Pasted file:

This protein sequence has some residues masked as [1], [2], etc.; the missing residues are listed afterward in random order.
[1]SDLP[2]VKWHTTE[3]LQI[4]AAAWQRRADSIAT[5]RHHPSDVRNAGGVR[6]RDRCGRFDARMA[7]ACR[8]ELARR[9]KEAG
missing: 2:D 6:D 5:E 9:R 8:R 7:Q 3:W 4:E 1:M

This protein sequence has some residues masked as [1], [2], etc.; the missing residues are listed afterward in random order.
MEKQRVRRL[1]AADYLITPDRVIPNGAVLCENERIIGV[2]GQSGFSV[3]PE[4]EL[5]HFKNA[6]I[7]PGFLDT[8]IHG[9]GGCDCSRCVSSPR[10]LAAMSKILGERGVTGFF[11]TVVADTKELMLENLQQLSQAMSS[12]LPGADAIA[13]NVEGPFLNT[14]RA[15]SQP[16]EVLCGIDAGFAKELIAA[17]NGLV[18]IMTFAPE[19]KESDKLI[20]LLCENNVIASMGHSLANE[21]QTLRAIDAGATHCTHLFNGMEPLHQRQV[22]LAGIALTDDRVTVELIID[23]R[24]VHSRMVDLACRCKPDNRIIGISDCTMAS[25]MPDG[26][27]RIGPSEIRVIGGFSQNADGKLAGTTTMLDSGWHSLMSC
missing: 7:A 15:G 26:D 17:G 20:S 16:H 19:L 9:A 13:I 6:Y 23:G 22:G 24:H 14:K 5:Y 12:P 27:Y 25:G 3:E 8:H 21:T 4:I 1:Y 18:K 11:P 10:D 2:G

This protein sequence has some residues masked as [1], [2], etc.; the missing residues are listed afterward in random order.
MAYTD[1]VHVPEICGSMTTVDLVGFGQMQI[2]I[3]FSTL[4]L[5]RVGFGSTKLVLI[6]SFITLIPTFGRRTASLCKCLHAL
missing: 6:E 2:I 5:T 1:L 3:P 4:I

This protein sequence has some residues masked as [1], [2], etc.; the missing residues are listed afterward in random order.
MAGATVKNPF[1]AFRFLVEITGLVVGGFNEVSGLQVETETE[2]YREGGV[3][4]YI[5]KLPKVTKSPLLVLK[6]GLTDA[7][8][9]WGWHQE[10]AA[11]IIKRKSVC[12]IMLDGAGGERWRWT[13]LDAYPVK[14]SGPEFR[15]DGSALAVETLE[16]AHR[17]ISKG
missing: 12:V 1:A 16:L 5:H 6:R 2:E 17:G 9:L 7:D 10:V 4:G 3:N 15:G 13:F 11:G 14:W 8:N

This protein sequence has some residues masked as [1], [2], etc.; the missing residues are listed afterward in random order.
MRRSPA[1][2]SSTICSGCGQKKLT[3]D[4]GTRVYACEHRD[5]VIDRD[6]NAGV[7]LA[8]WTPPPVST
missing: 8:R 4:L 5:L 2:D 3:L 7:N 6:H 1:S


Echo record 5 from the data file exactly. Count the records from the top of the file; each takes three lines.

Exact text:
This protein sequence has some residues masked as [1], [2], etc.; the missing residues are listed afterward in random order.
MRRSPA[1][2]SSTICSGCGQKKLT[3]D[4]GTRVYACEHRD[5]VIDRD[6]NAGV[7]LA[8]WTPPPVST
missing: 8:R 4:L 5:L 2:D 3:L 7:N 6:H 1:S